Saint Gotthard


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Saint Gotthard:

see SzentgotthárdSzentgotthárd
, town (1991 est. pop. 8,680), W Hungary, on the Rába River near the Austrian border. In 1664, Montecucculi defeated the Turks at Szentgotthárd. The town is also known as St. Gotthard.
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, Hungary.

Saint Gotthard

(sānt gŏt`hərd, gŏt`ərd), mountain group of the Lepontine Alps, S central Switzerland, rising to Pizzo Rotondo (10,472 ft/3,192 m high). The Reuss, Rhine, Ticino, and Rhône rivers rise there. It is crossed by the Saint Gotthard Pass, 6,935 ft (2,114 m) high. The pass, first extensively used in the 11th cent., has been important since then. It is crossed by the St. Gotthard Road (built 1820–30). The St. Gotthard Railway (built 1872–80), which links the northern and southern parts of Switzerland, passes through St. Gotthard Tunnel (9.3 mi/15 km long; maximum alt. 3,786 ft/1,154 m), one of the longer Alpine tunnels. A second, 35.4-mi (57-km) rail tunnel, the Gotthard Base Tunnel (built 1999–2016), is the longest tunnel in the world. It runs as deep as 1.4 mi (2.3 km) under the mountains from Erstfled (N) to Bodio (S), and bypasses the pass and the St. Gotthard Railway entirely. The Saint Gotthard Road Tunnel was opened in 1980; 10.2 mi (16.4 km) long and with a capacity of 1,500 vehicles per hour, it greatly improved road transportation between Switzerland and Italy.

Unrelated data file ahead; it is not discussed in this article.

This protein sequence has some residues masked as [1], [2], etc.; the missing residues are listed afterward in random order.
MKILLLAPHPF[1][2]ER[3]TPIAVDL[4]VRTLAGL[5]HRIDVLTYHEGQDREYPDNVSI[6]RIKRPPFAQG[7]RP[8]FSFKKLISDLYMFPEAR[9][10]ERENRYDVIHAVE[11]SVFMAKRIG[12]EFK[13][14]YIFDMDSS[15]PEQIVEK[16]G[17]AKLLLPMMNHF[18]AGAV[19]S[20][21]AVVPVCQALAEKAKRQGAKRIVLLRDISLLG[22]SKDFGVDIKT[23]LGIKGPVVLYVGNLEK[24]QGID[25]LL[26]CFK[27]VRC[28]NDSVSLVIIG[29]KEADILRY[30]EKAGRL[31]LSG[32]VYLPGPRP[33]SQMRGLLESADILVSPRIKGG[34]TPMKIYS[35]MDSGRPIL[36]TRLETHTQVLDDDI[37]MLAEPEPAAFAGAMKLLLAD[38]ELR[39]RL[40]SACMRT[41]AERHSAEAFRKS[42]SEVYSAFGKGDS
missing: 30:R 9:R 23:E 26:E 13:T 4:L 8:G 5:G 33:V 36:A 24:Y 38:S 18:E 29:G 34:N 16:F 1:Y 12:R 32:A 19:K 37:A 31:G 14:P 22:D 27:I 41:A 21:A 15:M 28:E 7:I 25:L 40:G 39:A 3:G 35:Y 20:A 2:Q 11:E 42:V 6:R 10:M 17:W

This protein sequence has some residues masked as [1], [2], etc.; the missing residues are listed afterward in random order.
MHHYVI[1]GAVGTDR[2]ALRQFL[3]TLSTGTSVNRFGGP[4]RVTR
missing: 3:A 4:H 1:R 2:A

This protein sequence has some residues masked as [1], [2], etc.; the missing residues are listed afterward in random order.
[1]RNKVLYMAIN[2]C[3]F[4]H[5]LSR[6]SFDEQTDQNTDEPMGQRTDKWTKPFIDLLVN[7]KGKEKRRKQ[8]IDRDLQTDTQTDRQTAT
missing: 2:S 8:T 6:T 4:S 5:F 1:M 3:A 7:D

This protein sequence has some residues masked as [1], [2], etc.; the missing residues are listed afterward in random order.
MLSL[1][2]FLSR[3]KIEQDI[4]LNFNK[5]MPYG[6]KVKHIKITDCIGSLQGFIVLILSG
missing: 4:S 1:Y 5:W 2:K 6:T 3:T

Saint Gotthard

1. a range of the Lepontine Alps in SE central Switzerland
2. a pass over the St Gotthard mountains, in S Switzerland. Height: 2114 m (6935 ft.)
References in periodicals archive ?
The new Saint Gotthard tunnel will allow lorries, transferred to rail, to pass through Europe's most formidable barrier in less than half an hour.
Construction of the Saint Gotthard tunnel involves a Japanese tunnelling machine 300 metres long, one of the largest pieces of civil engineering equipment ever used.
Joubert, Moreau's successor, at Novi (near Carpi) (August 15), and pursued the French back toward Genoa; his pursuit was halted by news of the entry of Championnet's army into Italy via the Mount Cenis Pass, but Suvorov's reaction to this move was curtailed when he was ordered into Switzerland to support Rimsky-Korsakov's army near Zurich (September); Suvorov fought his way over the Saint Gotthard Pass (September 24-25), only to learn of Rimsky-Korsakov's defeat by Massena at Zurich (September 25) two days later and was forced to undertake a difficult and hazardous march from Glarus to Ilanz on the upper Rhine; Czar Paul relieved him of command (January 21, 1800), and he was recalled to St.